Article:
On the Lightning network, there’s potential for a malicious (or mistaken) channel counter-party to close your channel with old state. To combat this, you need to stay vigilant (read: online) at all times, watching to punish someone who tries at a moment’s notice.
For nodes unable to stay online 24/7, or anyone who’s worried about some malicious transaction censoring, the idea is that you could have a reliable third party server that keeps an eye on the chain, and punishes anyone who tries to close out your channels with an old invalid state. These are known as Watchtowers.
There’s been talk about Watchtowers since long before I started working with Lightning, but we’re now finally at a point where watchtowers aren’t just talk; The v0.7.0 release of LND means we can actually run them ourselves today. And that’s exactly what we’re here to do.
I’ll walk you through the current setup of running a watchtower, simulate a breach between 2 nodes that I control, and give you the tools you need to try it out yourself.
To run watchtowers at the time of writing, we’ll need to build a version of LND using the v0.7.0-beta-rc1 release. It includes the recently merged watchtower integration pull request. If you haven’t previously setup LND, you can follow the install instructions and come back when you’re done.
Run the following to grab the code from the pull request, and rebuild LND:
git checkout v0.7.0-beta-rc1
make clean && make && make install
We’re also going to need btcd to run a simulated network to test out our breach, so that we don’t put any real money at risk, and we won’t have to wait for long block confirmation times.
Meet The Nodes
For this example, we have 3 players. The victim node in white, who will be receiving a channel from the attacker in black. But unbeknownst to the attacker, the watchtower in blue will be keeping an eye out for the victim.
We’ll seed our attacker with some money to begin the attack, but our victim starts out with a zero balance.
[victim] $ lncli walletbalance
If all goes according to plan, our innocent victim should end up with a wallet balance of slightly less than the breached channel.
Configuring the Watchtower
Our watchtower node is setup with a config that opens a new RPC server that allows nodes to connect to it and start sending their channel state to be watched. We just need to add this to the bottom of the watchtower’s lnd.conf:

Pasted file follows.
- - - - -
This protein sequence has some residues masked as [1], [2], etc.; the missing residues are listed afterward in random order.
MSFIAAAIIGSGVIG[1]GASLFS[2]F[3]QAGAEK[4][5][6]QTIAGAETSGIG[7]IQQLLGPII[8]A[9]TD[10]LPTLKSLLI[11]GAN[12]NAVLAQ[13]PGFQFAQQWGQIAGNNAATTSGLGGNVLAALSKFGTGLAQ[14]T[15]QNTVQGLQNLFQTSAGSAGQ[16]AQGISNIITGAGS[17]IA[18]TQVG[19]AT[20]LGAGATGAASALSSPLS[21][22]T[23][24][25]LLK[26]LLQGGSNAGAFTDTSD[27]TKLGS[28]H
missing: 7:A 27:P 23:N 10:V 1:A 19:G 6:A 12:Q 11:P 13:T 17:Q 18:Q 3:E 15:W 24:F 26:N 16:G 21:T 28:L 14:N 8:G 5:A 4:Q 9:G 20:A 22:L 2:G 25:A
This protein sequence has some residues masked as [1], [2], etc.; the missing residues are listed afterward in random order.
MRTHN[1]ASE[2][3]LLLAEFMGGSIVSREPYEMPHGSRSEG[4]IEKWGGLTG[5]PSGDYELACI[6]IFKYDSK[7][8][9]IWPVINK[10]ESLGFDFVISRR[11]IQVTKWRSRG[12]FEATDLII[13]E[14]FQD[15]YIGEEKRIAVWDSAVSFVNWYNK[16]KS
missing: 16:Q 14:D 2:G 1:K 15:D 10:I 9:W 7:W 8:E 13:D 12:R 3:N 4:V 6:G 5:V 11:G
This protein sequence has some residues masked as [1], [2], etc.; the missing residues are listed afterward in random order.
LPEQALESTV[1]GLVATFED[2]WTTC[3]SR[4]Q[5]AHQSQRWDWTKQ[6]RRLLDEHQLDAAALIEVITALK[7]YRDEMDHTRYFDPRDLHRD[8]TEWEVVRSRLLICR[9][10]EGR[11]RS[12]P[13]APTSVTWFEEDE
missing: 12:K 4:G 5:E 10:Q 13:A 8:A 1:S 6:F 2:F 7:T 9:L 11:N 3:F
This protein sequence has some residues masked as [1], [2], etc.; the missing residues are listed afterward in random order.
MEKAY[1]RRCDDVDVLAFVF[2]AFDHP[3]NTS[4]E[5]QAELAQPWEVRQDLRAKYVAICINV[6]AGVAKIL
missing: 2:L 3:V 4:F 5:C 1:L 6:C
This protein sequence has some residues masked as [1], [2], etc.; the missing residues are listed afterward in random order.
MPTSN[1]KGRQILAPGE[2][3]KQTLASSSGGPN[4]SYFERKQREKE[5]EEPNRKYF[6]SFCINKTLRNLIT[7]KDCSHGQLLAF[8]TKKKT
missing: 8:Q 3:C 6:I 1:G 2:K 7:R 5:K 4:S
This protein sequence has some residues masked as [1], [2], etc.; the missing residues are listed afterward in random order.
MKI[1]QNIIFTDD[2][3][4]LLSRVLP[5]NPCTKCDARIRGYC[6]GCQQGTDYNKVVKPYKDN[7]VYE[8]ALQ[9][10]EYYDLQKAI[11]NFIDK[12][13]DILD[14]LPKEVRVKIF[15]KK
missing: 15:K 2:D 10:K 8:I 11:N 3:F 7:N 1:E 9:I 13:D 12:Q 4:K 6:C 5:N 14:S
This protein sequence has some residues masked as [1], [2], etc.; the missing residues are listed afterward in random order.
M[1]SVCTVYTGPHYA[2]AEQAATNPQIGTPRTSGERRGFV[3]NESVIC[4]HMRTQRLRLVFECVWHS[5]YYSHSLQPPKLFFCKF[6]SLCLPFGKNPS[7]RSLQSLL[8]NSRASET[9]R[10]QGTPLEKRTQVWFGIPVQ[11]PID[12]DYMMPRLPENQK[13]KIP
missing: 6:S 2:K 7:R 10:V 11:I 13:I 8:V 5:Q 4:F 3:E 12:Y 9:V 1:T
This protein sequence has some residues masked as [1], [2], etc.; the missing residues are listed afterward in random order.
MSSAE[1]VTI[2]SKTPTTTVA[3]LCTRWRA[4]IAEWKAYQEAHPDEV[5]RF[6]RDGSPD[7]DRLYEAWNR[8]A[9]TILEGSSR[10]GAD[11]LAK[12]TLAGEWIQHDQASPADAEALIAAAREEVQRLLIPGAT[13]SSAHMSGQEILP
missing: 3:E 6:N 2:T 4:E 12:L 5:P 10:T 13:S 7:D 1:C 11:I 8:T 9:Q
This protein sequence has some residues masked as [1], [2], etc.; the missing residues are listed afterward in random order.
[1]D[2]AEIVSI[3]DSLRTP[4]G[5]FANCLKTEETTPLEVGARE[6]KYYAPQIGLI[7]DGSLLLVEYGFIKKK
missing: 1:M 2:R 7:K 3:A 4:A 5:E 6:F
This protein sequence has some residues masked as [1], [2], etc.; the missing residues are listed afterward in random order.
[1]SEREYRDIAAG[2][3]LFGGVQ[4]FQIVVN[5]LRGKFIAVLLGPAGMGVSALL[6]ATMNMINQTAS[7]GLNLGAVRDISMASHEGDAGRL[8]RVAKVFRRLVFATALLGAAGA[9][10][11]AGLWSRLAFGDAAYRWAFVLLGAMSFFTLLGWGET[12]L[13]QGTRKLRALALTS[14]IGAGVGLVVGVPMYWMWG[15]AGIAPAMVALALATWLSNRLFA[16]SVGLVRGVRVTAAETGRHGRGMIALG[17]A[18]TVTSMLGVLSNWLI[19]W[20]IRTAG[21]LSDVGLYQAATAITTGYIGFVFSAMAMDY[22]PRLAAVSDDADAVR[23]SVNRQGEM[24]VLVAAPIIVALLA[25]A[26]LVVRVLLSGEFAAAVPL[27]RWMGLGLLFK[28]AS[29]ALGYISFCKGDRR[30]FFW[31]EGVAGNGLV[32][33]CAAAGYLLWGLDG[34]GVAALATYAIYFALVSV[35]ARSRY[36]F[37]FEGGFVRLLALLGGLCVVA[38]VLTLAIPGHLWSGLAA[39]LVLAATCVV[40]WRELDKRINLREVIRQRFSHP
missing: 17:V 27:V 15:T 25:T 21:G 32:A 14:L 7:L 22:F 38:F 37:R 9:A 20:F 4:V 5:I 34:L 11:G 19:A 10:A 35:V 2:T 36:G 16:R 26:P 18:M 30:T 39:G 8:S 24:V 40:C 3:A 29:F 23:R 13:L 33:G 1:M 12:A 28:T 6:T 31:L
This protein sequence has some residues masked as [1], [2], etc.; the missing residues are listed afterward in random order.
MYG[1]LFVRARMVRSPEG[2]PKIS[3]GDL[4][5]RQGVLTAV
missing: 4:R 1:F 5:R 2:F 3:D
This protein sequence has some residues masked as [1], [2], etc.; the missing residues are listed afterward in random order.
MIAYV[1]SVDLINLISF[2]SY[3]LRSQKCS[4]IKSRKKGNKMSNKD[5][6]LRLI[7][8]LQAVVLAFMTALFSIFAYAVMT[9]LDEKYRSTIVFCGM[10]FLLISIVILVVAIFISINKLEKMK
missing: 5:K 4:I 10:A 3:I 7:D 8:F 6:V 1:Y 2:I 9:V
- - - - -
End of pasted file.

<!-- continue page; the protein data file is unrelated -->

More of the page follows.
Our victim-to-be can then connect to it by adding one configuration to their lnd.conf:
Now when you start them both back up, you should see some logging that lets us know we’re being taken care of.
Priming the Attack
To setup our channel breach, we’ll start with opening a channel to the victim, and then backup our node data while we have a state where all of the balance is on our side. We then make a payment to the victim to put some of the balance on their end, and end up with a new channel state.
Channel states are managed by each individual node, not on any kind of shared ledger like a blockchain. So our attacker can just wait until our victim node goes offline, and then roll back their channel state to the earlier version on the left and attempt a force close.
Thwarting The Breach
With everything in place, the attack need only do a forced channel close, which broadcasts the node’s latest channel state as a transaction on chain. This moves the channel funds into a time-locked UTXO that the attacker would have to wait for before moving.
However, once this transaction is confirmed in a block, our watchtower strikes. It will broadcast a punishment transaction that will move the time-locked UTXO that the attacker had into an address controlled by the victim (Minus any chain or watchtower fees.) This means the attacker loses all of the channel funds in the event of a breach, not just the amount they were trying to steal.
And that’s all there is to it! Justice is served without our victim having to do any work beyond the initial setup.
Trying It Out Yourself
While hopefully you got a good sense of how attacks happen and how watchtowers can punish attackers from the post, it helps to run through it yourself. If that’s something you’re interested in doing, I’ve made a github repository with instructions and configurations for you to do just that. Just clone the repo, and start the README walkthrough. Don’t hesitate to open an issue or shoot me a message on Twitter if something’s not working right.
A special thanks to Conner from Lightning Labs for helping me test this out.